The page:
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Third Military Retiree Registrant Denied Access to Base

It has been reported that a third military retiree registrant was denied access to a base in California after November 1.  The registrant is a former enlisted member of the U.S. Navy and was denied access to Coronado Naval Air Station near San Diego.

“ACSOL has heard from many military retiree registrants throughout the country who were denied access to one or more bases throughout the United States during the past five years,” stated ACSOL Executive Director Janice Bellucci.  “The most recent examples of this, however, appear to be limited to bases in California.”

In initial research, ACSOL has discovered a document from U.S. Marine Headquarters, dated May 7, 2021, that states that anyone currently required to register as well as anyone convicted of sexual assault, rape, possession of child pornography, production of child pornography and child molestation will be denied access to military bases.  The document includes an appeals process that ends with a determination by the site commander.  If access is granted at that site, individuals must apply for access to additional military bases.

According to one person familiar with this issue, the recent denial of military retiree registrants in California may be due to new technology utilized by officials working in pass and identification offices.  The technology is the DBIDS system that was formerly limited to companies and non-military personnel.

“ACSOL will continue its research regarding this important issue and report its findings on this website,” stated Bellucci.

MCO 5530.13 – May 2021

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Hi
Ms. Janice Bellucci is there a bill in the works asking the DOJ to have people that’s Classified as a tier 3 have a chance to reclassified as a lower tier that’s been on the registry for 20 plus years without any out sex crimes or felonies?

You should soon be eligible to go through the process to get off the federal sorna after 25 years if you have a clean record. And at the state level, read code of criminal procedures chapter 62 for the requirements to get off early. And if you have any questions, contact Mary Sue at Texas Voices of Reason and Justice. She can answer your questions and if eligible for early deregistration, put you in touch with 2-3 different attorneys who have been through the process. But you need to pass 25 years first. But you might as well learn now your options.

In your situation I would be more concerned about getting off Texas as you are on for life and the deregistration requirements are very strict with few people getting off because an elected judge has to approve.

If you can not get off of Texas after 25 years on the registry and after you can get off the federal sorna, I would consider moving to another state where you would not be on the registry.

Hey thanks for the information. What’s hurting me also is cause a dirty detective coerced/tricked me into saying i had sexual contact on different occasion with the female that was underage and he knew I didn’t know that, saying he was going to help me by talking to the DA. But If a sorna state won’t require me to register after I satisfied don’t, hell yeah. moving from Texas, I’m gone. But It shouldn’t have be be like that. They needs to honor the plea agreements and everyone that was on probation before lifetime was a requirement shouldn’t be subject to that. Also it should be case by case and unless you’re in prison nothing should be lifetime.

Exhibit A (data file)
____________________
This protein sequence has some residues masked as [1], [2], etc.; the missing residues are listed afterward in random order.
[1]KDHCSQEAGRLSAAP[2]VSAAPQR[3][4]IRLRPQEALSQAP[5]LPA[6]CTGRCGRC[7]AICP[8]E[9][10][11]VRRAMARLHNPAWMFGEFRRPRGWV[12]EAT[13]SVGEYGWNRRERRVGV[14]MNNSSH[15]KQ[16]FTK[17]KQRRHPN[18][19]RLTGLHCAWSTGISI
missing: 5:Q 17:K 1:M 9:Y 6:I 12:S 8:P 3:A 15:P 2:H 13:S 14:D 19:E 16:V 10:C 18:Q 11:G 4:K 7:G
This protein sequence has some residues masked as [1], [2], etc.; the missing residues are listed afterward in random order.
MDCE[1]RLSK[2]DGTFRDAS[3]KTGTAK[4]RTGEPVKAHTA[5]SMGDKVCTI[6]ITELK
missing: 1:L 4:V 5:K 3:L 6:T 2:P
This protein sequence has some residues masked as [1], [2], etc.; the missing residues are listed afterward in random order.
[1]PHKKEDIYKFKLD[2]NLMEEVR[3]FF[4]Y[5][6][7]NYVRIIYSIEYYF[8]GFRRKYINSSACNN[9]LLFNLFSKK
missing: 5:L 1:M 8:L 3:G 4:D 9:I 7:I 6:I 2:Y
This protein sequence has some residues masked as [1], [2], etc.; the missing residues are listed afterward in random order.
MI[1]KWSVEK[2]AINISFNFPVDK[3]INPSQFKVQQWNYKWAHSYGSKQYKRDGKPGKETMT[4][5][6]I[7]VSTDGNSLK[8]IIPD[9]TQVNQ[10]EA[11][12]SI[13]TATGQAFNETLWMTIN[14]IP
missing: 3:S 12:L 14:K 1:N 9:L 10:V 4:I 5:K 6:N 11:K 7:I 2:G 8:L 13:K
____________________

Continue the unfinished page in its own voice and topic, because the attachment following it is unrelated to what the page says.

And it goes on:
Mr. CEO, there was a case in Texas concerning the plea agreement issue you raise and the regiserants relied upon a Supreme Court decision to support their position.

Of course the courts ruled against the registrants.

Yes its in the SCOTUS as a writ of certiorari. Hopefully its heard how texas did a bait an switch

I got screwed too but in a different state. I was given a plea deal with an almost guaranteed expungement. The state would agree to support a petition for expungement if I met the requirements including no probation violations as long as I petitioned for it and a specified time period elapsed. At that time an expungement in MN was considered to be a full record sealing to restore someone to the status as if the crime had never been committed. Almost the same time I became eligible based on the plea agreement, the state supreme court ruled that essentially an expungement that isn’t specifically authorized by statute can only seal the court record but not the criminal record held at the executive branch. It puts me in a strange position. The court has said I’m supposed to be able to say I’ve never been convicted of this crime but someone checking the executive branch record at the state or the NCIS FBI record would clearly see it. Yet they would not be able to access the underlying court record. So if I travel to say Florida or move to many different states I would have a failure to register if I do not even though the court said I can say I haven’t been convicted.

I’m not done battling this in the court for various reasons I’m not going to discuss here because I think there’s an argument to be had but the timing isn’t right just yet so I wait.

This being Veteran’s Day…it is still sitting very badly with me that…They will Honor me for killing fellow Human Beings, but making ill advised love to one is such than not even my ashes can rest on my arguably well earned ground.